For lunch we decided to go to the Konkan Café restaurant which serves a platter inspired from the Western coast of India and ordered a veg thali (Saturday -_-) . We wanted a simple lunch. What we got was rasam, five different types of South Indian dishes in small brass bowls whose names I cannot pronounce but all of them tasted sour (as expected). Some papad, veg pulao, plain rice, uttapam and perhaps jalebi. It was a complicated lunch. Being quintessential Bengalis that we were it was revolting to us. Both of us wished for some simple aloo sheddo bhaat and some daal (We don’t like fish all the time, you stereotypers) . Again, remember that we were not accustomed to the Taj ways.

A sorry lunch indeed. Some part of me was happy. Not Smooth!

The Finals. Vivanta by Taj, South Bombay

We lost. We underestimated. We were slow. We were afraid.

RD’s green shirt or bright orange socks didn’t work. RD’s colourful pens which we each held in our hands firmly and my old battered watch couldn’t conjure up the same magic as before or filling each of my coat pockets with chocolates didn’t bring in the joy which we were supposed to be a part of at the end. Oh yes, we had our share of lucky charms.


Shattered would be perhaps an easier word to describe the moments which I will omit from here. It was too painful for us. We were the perfect team. But so were others. At the end, the best won. It may have been days since but the feel of loss is still fresh. No one likes to lose when you have gone so far. But, I guess this was the way it was meant to be.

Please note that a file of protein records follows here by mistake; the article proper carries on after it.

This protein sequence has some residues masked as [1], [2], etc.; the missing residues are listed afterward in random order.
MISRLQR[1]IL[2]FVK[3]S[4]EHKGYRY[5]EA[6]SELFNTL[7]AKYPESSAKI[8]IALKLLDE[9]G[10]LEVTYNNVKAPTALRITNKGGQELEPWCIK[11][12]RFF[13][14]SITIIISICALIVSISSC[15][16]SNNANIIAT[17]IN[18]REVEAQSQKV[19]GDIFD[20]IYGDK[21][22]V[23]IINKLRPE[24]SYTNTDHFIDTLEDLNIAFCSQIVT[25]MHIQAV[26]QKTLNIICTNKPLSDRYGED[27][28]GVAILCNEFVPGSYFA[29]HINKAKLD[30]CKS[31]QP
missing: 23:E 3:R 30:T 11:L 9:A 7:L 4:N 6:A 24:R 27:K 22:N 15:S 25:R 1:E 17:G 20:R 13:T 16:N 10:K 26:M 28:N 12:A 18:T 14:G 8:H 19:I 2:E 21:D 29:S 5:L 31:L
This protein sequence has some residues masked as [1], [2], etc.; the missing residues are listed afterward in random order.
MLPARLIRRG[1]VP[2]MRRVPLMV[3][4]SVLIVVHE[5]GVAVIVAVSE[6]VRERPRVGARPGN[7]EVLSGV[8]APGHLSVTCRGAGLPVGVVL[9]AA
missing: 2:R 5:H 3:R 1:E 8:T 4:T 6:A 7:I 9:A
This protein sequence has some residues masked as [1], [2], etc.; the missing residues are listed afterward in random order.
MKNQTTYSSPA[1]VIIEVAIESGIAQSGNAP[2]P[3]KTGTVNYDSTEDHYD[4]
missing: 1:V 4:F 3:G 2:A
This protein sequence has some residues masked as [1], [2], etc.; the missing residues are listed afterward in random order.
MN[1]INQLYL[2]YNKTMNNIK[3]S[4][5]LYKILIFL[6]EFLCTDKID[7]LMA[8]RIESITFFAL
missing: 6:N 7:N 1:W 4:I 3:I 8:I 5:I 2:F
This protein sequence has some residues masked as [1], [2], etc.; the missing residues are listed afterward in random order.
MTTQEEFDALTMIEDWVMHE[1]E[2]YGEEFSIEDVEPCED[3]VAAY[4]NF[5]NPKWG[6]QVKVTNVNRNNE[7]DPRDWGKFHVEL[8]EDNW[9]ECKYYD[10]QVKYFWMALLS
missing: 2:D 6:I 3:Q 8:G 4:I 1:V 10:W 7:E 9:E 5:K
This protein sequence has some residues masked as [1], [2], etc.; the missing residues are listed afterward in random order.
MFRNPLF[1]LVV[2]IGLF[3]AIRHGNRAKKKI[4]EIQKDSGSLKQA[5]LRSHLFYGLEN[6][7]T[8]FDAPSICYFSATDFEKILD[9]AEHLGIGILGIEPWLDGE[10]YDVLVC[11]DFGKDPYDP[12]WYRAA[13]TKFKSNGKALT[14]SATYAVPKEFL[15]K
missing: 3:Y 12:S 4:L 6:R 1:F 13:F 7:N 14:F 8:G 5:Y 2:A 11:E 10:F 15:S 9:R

I hate consolations. I personally do not like to share my loss with anyone else. The feeling of helplessness overwhelms me. My cousin and UA who made it to venue to watch the finals and cheer us tried their very best. But truth be told it didn’t help us. At least to me. It was nice to have them around though. Familiar faces in a sea of strangers is always a good sight.

We missed our 3-course dinner again. A light Italian dinner atop a hotel’s terrace with the four of us enjoying the enticing view of the Marine Drive and feeling the gentle breeze while another round of pasta was served made up for the day.


15th April, 2018. Bombay

This is the day I (and perhaps RD and I) will the cherish the most. The much-needed sleep helped to wipe the sadness from us a little. The buffet breakfast did the rest. The chicken cheese omelette brought the smile back. Having again an Italian 3-course lunch at Trattoria brought our happy selves back. Having an entire day to ourselves was another novelty which we were yet to unlock.

Sunset at Chowpatty

Sitting on the sandy beach of Chowpatty and the watching the sunset, having ice lollies and pani puri from the food stalls nearby was a treat in itself. A short trip to Colaba Causeway Market and then Leopold Café, wondering at the brilliance of the murals of Mario Miranda over a simple chicken sandwich in Café Mondegar gave us the happiness which was lost the day before.